A selection of abstracts presented at the BDA's Research Symposia for Dietitians New to Research on 30th November 2010 at the Institute of Child Health, London, UK and on 15th March 2011 at the University of Ulster, Northern Ireland
Weaning practices and iron status of exclusively breast fed infants
Version of Record online: 6 MAY 2011
© 2011 The Authors. Journal of Human Nutrition and Dietetics © 2011 The British Dietetic Association Ltd
Journal of Human Nutrition and Dietetics
Volume 24, Issue 3, pages 297–298, June 2011
How to Cite
Ntouva, A., Rogers, I., MacAdam, A. and Emmett, P. (2011), Weaning practices and iron status of exclusively breast fed infants. Journal of Human Nutrition and Dietetics, 24: 297–298. doi: 10.1111/j.1365-277X.2011.01175_27.x
- Issue online: 6 MAY 2011
- Version of Record online: 6 MAY 2011
- Cited By
Introduction: In 2001 the World Health Organisation (WHO) issued a public health recommendation that all infants should be exclusively breastfed for the first six months of life. The Department of Health adopted this recommendation in 2003 (Department of Health, 2003). However, as breast milk is very low in iron content (0.3–0.5 mg L−1), there has been concern about the possible impact of this advice on the development of anaemia, a condition that if left untreated could cause irreversible developmental delays (Lozoff et al., 2000). The purpose of this research is to explore the weaning practices (dietary patterns and adequacy) and haemoglobin levels of long term breastfed infants.
Methods: Twenty pairs of mothers and infants were recruited in Brighton through baby clinics and breastfeeding drop-ins. Eligibility criteria were a full-term, singleton birth and breastfeeding intensity of at least 80% (as defined by Labbok et al., 1990) for the first six months. The infants were seen twice in their homes at ages 6 and 8 months. The first home visit involved the collection of baseline data including demographic information, weight and length measurements. For the second home visit, mothers were asked to complete a 3 day food diary and a diet questionnaire. If consent was granted, a heel prick blood sample was also obtained from the infants for haemoglobin measurements. The study received ethical approval from the University of Brighton and the Kent Research Ethics Committee.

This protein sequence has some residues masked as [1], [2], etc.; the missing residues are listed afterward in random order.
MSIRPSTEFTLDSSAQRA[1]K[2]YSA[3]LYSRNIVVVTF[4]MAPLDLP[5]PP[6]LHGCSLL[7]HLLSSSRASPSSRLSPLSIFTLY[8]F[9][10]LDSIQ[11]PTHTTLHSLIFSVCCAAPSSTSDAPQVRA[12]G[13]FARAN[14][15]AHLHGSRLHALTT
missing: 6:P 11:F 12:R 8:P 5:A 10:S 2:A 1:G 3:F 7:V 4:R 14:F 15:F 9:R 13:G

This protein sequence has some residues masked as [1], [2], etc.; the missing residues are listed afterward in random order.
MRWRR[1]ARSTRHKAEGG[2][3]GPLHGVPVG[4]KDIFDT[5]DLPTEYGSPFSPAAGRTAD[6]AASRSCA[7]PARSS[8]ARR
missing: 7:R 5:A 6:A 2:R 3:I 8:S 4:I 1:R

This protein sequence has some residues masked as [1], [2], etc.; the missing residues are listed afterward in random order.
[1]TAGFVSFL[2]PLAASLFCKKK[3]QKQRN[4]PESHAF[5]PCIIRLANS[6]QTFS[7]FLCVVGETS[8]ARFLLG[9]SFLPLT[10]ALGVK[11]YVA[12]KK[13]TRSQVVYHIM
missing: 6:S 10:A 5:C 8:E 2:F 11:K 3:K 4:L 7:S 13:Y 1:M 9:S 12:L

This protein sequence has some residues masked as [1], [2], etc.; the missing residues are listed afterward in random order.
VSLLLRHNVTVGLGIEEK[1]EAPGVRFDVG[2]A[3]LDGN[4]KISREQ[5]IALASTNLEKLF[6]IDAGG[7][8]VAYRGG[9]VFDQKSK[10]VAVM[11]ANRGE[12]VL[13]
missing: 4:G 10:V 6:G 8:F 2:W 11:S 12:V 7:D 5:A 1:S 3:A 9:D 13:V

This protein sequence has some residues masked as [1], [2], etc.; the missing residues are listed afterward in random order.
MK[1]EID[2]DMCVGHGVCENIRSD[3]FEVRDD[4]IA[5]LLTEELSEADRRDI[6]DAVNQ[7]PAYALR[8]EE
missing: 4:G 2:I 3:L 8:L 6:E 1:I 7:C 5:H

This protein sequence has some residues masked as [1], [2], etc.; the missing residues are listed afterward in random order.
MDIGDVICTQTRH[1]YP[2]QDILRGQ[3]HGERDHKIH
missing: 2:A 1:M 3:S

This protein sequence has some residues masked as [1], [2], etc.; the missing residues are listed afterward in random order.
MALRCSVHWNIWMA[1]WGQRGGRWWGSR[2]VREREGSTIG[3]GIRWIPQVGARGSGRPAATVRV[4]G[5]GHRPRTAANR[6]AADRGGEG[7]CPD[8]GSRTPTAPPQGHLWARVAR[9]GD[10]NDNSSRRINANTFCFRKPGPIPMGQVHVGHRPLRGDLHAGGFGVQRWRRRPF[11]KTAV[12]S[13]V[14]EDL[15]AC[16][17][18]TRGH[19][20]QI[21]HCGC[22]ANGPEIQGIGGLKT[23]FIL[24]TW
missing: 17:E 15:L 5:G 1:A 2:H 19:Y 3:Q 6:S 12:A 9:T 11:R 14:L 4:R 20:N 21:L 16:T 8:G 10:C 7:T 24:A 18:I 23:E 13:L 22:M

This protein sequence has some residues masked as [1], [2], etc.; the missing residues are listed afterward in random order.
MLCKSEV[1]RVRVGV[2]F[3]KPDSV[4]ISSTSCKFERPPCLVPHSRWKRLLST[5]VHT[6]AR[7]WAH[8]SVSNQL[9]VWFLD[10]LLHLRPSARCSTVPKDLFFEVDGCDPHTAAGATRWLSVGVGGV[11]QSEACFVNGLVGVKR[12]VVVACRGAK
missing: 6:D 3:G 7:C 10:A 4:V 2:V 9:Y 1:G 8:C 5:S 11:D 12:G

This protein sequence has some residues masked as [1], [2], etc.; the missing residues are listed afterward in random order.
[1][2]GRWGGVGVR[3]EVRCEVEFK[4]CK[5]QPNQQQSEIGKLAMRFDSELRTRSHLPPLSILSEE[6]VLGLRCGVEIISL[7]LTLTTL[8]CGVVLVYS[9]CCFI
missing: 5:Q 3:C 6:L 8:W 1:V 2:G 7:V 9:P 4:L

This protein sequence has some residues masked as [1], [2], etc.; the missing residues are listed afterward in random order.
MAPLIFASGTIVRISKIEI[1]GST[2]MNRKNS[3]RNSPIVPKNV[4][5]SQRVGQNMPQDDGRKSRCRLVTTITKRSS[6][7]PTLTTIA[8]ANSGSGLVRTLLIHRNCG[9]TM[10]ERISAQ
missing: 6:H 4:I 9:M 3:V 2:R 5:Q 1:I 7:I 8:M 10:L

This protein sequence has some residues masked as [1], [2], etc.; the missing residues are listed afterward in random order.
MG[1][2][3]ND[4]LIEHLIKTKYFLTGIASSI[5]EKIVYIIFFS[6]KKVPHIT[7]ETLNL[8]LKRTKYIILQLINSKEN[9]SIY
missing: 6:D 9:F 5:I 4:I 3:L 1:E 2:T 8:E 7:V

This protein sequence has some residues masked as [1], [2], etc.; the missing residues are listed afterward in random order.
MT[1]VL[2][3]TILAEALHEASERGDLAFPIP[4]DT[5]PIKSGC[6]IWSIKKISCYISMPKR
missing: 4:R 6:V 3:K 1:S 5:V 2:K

Results: The mean maternal age was 34.5 years (SD 4.2) and 80% of them possessed higher education qualifications (undergraduate or postgraduate degree). The infants (11 male and nine female) had a mean birth weight of 3502 g (SD 518). Haemoglobin was found to be normally distributed (Mean116.8 g L−1, SD 7.8, n = 14). Of the 14 infants, two (14%) had haemoglobin levels below the WHO cut-off for anaemia of 110 g L−1. The age of solid introduction did not show normal distribution. The majority of infants were introduced to solids (of various textures) on or around 6 months (median: 6 months, IQR 0.5, n = 20). Seven (35%) of the mothers reported that they followed a baby-led weaning approach, whereby pureed foods are omitted and weaning begins with lumpier textures or soft finger foods. When asked if they avoided giving the infants specific foods 32% reported avoiding poultry, 32% beef and 37% any other type of red meat.
Discussion: In the 2005 Infant Feeding survey (Bolling 2007), 51% of mothers introduced solids before four months and 2% introduced solids at 6 months. In this study none of the infants were introduced to solids before 4 months and 13 infants (65%) were introduced to solids at 6 months. Maternal characteristics are consistent with the 2005 Infant Feeding Survey data where mothers of the highest level of education and aged 35 or over are three and five times respectively more likely to breastfeed compared with mothers aged below 20 and of low educational level (Bolling et al., 2007). Haemoglobin levels at 8 months in this study correspond to haemoglobin measurements of babies of the same age done for the purposes of the ALSPAC study (Emond et al., 1996). A large proportion of mothers in this study avoided giving their babies any type of red meat which constitutes a very good source of readily absorbable iron.
Conclusion: There could be implications for this group of infants with regards to their iron status as the requirements for iron increase with age. Combined with the fact that there is no specific guideline for including iron rich foods in the weaning diet, it could be a key area for public health intervention.
References: Bolling, K., Grant, C., Hamlyn, B. & Thornton, A. (2007): Infant Feeding Survey 2005. Available at: http://www.ic.nhs.uk/pubs/ifs2005
Department of Health (2003): Infant feeding recommendation. Available at: http://www.dh.gov.uk/en/Publicationsandstatistics/Publications/PublicationsPolicyAndGuidance/DH_4097197
Emond, A.M., Hawkins, N., Pennock, C. & Golding, J. (1996) Haemoglobin and ferritin concentrations in infants at 8 months of age. Arch. Dis. Child. 74, 36–9.
Labbok, M. & Krasovee, K. (1990) Toward consistency in breastfeeding definitions. Stud. Fam. Plann. 21, 226–230.
Lozoff, B., Jimenez, E., Hagen, J., Mollen, E. & Wolf, A.W. (2000) Poorer behavioural and developmental outcome more than 10 years after treatment for iron deficiency. Pediatrics105, e51.